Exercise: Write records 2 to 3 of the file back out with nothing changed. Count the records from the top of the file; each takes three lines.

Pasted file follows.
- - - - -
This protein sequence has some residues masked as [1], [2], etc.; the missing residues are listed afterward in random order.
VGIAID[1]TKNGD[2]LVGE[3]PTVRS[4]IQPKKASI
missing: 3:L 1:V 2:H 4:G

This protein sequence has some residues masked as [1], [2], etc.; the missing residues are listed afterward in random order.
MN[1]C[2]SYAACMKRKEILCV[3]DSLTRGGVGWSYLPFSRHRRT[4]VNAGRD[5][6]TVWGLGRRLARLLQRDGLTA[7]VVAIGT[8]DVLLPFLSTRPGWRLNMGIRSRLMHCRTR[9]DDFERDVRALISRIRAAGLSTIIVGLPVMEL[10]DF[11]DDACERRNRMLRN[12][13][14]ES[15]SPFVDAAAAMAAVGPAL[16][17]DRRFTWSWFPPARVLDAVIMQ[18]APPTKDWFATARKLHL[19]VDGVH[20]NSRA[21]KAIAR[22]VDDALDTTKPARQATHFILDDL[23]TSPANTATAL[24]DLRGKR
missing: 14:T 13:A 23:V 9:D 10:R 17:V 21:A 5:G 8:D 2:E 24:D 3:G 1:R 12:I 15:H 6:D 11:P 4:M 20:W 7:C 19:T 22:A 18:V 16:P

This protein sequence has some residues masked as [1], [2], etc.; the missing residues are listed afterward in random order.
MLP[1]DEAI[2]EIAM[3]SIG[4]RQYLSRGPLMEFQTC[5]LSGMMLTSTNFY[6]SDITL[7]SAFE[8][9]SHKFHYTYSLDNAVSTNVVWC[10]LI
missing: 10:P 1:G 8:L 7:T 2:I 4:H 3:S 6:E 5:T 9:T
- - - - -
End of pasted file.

This protein sequence has some residues masked as [1], [2], etc.; the missing residues are listed afterward in random order.
MN[1]C[2]SYAACMKRKEILCV[3]DSLTRGGVGWSYLPFSRHRRT[4]VNAGRD[5][6]TVWGLGRRLARLLQRDGLTA[7]VVAIGT[8]DVLLPFLSTRPGWRLNMGIRSRLMHCRTR[9]DDFERDVRALISRIRAAGLSTIIVGLPVMEL[10]DF[11]DDACERRNRMLRN[12][13][14]ES[15]SPFVDAAAAMAAVGPAL[16][17]DRRFTWSWFPPARVLDAVIMQ[18]APPTKDWFATARKLHL[19]VDGVH[20]NSRA[21]KAIAR[22]VDDALDTTKPARQATHFILDDL[23]TSPANTATAL[24]DLRGKR
missing: 14:T 13:A 23:V 9:D 10:R 17:V 21:A 5:G 8:D 2:E 24:D 3:G 1:R 12:I 15:H 6:D 11:P 4:M 20:W 7:C 19:T 22:A 18:V 16:P

This protein sequence has some residues masked as [1], [2], etc.; the missing residues are listed afterward in random order.
MLP[1]DEAI[2]EIAM[3]SIG[4]RQYLSRGPLMEFQTC[5]LSGMMLTSTNFY[6]SDITL[7]SAFE[8][9]SHKFHYTYSLDNAVSTNVVWC[10]LI
missing: 10:P 1:G 8:L 7:T 2:I 4:H 3:S 6:E 5:T 9:T